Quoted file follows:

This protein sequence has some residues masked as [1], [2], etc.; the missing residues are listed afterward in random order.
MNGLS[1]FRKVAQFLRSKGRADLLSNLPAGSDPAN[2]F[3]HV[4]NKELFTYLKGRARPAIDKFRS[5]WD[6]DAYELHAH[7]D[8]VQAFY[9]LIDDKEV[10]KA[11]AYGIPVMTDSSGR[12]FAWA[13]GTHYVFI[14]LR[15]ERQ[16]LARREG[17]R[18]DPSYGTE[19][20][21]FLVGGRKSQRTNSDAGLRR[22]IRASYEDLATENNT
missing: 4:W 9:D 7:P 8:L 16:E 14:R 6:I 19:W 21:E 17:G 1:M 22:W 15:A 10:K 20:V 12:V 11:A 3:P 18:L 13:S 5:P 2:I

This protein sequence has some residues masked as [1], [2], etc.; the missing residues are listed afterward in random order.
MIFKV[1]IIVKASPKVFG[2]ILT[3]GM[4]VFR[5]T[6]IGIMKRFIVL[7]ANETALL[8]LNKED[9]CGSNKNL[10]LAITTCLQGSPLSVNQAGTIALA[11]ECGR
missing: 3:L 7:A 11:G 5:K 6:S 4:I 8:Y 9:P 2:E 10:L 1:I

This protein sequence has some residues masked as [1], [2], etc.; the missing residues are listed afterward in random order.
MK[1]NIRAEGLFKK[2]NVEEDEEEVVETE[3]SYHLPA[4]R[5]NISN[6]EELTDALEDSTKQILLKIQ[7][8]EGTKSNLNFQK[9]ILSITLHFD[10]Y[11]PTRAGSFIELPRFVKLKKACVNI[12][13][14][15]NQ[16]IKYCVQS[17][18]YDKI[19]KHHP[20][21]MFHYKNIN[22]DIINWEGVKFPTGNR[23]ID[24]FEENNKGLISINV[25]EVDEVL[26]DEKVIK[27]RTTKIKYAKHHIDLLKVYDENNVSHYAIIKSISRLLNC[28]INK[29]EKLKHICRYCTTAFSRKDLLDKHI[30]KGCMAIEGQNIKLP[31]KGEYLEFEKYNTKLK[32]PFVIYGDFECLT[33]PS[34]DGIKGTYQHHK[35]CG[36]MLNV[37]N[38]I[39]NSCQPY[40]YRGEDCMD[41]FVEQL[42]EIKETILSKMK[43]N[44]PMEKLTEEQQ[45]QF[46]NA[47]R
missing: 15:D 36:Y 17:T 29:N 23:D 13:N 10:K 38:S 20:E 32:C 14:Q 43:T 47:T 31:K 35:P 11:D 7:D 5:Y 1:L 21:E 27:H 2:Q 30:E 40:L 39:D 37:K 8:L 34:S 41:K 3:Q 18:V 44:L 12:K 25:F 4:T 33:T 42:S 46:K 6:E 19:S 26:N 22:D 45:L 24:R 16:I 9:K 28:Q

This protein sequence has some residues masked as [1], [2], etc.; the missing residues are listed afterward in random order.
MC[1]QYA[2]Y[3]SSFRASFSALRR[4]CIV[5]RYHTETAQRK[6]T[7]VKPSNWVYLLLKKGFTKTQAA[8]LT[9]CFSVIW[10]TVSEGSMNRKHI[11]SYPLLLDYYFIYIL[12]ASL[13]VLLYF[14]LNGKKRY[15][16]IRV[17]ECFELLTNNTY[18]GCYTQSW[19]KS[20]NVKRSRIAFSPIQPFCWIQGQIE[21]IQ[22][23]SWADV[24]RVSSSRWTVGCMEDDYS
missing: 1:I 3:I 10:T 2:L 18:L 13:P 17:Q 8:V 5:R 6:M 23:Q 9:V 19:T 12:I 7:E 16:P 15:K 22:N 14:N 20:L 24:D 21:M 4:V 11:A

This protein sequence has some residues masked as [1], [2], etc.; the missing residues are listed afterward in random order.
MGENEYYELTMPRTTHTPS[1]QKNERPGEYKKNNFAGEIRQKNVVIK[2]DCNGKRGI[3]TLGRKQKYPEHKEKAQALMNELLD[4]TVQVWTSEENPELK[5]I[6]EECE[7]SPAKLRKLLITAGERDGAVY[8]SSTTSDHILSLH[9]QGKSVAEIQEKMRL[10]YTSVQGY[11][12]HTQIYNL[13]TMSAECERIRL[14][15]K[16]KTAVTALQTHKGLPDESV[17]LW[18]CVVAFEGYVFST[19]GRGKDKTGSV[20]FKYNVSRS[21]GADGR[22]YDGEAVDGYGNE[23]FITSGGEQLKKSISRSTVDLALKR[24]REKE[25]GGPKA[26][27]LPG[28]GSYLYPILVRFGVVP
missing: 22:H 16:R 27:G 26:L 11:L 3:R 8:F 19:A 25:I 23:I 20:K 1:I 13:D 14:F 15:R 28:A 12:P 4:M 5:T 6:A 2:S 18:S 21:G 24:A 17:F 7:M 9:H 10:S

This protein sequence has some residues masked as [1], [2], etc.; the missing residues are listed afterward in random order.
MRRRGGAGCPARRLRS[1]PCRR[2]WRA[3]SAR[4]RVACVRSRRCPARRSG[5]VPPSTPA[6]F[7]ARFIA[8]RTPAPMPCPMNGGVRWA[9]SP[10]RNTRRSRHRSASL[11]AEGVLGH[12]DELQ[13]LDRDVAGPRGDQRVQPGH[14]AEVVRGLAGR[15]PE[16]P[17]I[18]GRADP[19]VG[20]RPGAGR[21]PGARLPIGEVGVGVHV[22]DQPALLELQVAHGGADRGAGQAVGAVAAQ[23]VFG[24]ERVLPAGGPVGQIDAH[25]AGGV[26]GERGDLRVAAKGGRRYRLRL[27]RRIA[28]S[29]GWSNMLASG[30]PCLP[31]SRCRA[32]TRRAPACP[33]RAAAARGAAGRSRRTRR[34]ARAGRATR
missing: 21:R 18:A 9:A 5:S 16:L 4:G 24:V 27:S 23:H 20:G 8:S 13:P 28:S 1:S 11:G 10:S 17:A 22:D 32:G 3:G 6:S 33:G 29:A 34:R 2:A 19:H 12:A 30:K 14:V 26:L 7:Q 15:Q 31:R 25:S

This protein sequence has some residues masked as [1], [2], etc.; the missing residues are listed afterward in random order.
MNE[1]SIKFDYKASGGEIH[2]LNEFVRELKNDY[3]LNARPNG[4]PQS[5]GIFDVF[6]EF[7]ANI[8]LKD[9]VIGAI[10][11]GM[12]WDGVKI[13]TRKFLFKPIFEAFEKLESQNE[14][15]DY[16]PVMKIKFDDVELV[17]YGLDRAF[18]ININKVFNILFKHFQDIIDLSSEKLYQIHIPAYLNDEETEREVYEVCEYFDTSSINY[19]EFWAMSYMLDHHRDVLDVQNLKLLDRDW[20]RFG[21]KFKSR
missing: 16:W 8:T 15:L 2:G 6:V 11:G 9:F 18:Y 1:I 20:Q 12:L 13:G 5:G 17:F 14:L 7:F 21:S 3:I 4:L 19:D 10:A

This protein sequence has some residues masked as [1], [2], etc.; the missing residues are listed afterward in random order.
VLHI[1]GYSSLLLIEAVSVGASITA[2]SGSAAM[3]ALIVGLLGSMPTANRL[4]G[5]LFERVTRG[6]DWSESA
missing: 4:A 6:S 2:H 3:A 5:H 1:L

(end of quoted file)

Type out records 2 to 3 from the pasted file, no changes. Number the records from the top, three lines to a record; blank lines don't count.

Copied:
This protein sequence has some residues masked as [1], [2], etc.; the missing residues are listed afterward in random order.
MIFKV[1]IIVKASPKVFG[2]ILT[3]GM[4]VFR[5]T[6]IGIMKRFIVL[7]ANETALL[8]LNKED[9]CGSNKNL[10]LAITTCLQGSPLSVNQAGTIALA[11]ECGR
missing: 3:L 7:A 11:G 5:K 6:S 4:I 8:Y 9:P 2:E 10:L 1:I

This protein sequence has some residues masked as [1], [2], etc.; the missing residues are listed afterward in random order.
MK[1]NIRAEGLFKK[2]NVEEDEEEVVETE[3]SYHLPA[4]R[5]NISN[6]EELTDALEDSTKQILLKIQ[7][8]EGTKSNLNFQK[9]ILSITLHFD[10]Y[11]PTRAGSFIELPRFVKLKKACVNI[12][13][14][15]NQ[16]IKYCVQS[17][18]YDKI[19]KHHP[20][21]MFHYKNIN[22]DIINWEGVKFPTGNR[23]ID[24]FEENNKGLISINV[25]EVDEVL[26]DEKVIK[27]RTTKIKYAKHHIDLLKVYDENNVSHYAIIKSISRLLNC[28]INK[29]EKLKHICRYCTTAFSRKDLLDKHI[30]KGCMAIEGQNIKLP[31]KGEYLEFEKYNTKLK[32]PFVIYGDFECLT[33]PS[34]DGIKGTYQHHK[35]CG[36]MLNV[37]N[38]I[39]NSCQPY[40]YRGEDCMD[41]FVEQL[42]EIKETILSKMK[43]N[44]PMEKLTEEQQ[45]QF[46]NA[47]R
missing: 15:D 36:Y 17:T 29:N 23:D 13:N 10:K 38:S 20:E 32:C 14:Q 43:T 47:T 31:K 35:P 11:D 7:D 5:Y 1:L 21:E 27:H 2:Q 30:E 40:L 39:D 37:K 8:L 34:S 41:K 3:Q 18:V 44:L 12:K 25:F 4:T 33:T 42:S 46:K 6:E 19:S 26:N 22:D 45:L 24:R 16:I 9:K 28:Q